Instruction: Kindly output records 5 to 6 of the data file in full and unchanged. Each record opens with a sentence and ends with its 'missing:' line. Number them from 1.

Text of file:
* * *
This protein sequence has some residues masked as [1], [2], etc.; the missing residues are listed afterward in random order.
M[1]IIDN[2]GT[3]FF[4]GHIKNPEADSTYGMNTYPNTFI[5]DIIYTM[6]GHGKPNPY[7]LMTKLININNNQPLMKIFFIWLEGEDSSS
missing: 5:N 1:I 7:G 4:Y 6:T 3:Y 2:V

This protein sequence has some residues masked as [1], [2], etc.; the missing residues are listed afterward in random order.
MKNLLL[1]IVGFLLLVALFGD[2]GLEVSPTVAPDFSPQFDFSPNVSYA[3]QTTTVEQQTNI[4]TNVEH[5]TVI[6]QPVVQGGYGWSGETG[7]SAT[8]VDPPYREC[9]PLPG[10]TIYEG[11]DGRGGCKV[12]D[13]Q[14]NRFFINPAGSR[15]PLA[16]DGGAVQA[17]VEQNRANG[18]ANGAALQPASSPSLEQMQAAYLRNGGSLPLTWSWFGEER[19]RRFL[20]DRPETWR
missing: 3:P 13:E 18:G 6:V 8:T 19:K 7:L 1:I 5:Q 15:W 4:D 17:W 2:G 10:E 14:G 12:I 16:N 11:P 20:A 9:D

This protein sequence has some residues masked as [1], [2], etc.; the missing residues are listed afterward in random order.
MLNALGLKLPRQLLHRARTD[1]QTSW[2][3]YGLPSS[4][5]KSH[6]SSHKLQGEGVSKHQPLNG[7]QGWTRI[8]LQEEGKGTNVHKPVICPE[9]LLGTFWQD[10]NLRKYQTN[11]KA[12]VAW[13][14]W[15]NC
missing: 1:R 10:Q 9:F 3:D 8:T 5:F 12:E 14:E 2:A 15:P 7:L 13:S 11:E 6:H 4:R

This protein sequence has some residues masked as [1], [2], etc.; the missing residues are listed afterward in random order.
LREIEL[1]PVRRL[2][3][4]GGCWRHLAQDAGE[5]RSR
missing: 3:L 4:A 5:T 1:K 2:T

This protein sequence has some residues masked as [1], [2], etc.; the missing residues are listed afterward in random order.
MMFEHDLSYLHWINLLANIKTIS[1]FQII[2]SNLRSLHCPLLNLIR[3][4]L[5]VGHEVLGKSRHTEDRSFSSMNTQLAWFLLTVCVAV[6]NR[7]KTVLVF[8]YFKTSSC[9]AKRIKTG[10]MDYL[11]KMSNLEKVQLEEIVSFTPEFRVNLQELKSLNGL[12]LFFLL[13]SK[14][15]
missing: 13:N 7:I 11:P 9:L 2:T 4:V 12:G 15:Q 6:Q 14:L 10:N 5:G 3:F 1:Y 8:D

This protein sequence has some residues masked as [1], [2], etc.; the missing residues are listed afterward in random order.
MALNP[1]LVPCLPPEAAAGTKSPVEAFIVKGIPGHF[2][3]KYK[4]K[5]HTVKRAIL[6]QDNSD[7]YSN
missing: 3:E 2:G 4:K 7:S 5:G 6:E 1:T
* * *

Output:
This protein sequence has some residues masked as [1], [2], etc.; the missing residues are listed afterward in random order.
MMFEHDLSYLHWINLLANIKTIS[1]FQII[2]SNLRSLHCPLLNLIR[3][4]L[5]VGHEVLGKSRHTEDRSFSSMNTQLAWFLLTVCVAV[6]NR[7]KTVLVF[8]YFKTSSC[9]AKRIKTG[10]MDYL[11]KMSNLEKVQLEEIVSFTPEFRVNLQELKSLNGL[12]LFFLL[13]SK[14][15]
missing: 13:N 7:I 11:P 9:L 2:T 4:V 12:G 15:Q 6:Q 14:L 10:N 5:G 3:F 1:Y 8:D

This protein sequence has some residues masked as [1], [2], etc.; the missing residues are listed afterward in random order.
MALNP[1]LVPCLPPEAAAGTKSPVEAFIVKGIPGHF[2][3]KYK[4]K[5]HTVKRAIL[6]QDNSD[7]YSN
missing: 3:E 2:G 4:K 7:S 5:G 6:E 1:T